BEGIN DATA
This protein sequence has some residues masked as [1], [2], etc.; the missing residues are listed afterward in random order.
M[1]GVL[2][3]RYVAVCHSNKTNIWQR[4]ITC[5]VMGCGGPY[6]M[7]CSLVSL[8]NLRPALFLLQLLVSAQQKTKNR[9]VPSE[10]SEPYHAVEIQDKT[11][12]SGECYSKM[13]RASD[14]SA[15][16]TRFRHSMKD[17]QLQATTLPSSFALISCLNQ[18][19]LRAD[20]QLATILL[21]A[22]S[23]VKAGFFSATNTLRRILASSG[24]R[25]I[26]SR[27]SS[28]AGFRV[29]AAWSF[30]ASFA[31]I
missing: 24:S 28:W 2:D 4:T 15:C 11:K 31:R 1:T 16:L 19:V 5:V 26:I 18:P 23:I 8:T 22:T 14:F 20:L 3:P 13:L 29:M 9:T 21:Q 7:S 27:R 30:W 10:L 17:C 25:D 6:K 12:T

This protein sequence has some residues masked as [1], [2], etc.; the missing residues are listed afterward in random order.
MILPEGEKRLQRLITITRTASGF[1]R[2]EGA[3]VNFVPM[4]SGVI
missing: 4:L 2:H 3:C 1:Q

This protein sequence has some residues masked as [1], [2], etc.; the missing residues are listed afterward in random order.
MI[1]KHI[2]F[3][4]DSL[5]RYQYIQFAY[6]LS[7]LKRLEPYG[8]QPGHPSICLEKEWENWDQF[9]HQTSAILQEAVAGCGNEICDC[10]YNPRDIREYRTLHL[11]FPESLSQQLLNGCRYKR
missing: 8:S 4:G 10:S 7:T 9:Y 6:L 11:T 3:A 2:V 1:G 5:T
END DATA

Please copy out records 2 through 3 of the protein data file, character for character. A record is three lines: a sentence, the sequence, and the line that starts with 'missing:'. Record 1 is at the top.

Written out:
This protein sequence has some residues masked as [1], [2], etc.; the missing residues are listed afterward in random order.
MILPEGEKRLQRLITITRTASGF[1]R[2]EGA[3]VNFVPM[4]SGVI
missing: 4:L 2:H 3:C 1:Q

This protein sequence has some residues masked as [1], [2], etc.; the missing residues are listed afterward in random order.
MI[1]KHI[2]F[3][4]DSL[5]RYQYIQFAY[6]LS[7]LKRLEPYG[8]QPGHPSICLEKEWENWDQF[9]HQTSAILQEAVAGCGNEICDC[10]YNPRDIREYRTLHL[11]FPESLSQQLLNGCRYKR
missing: 8:S 4:G 10:S 7:T 9:Y 6:L 11:T 3:A 2:V 1:G 5:T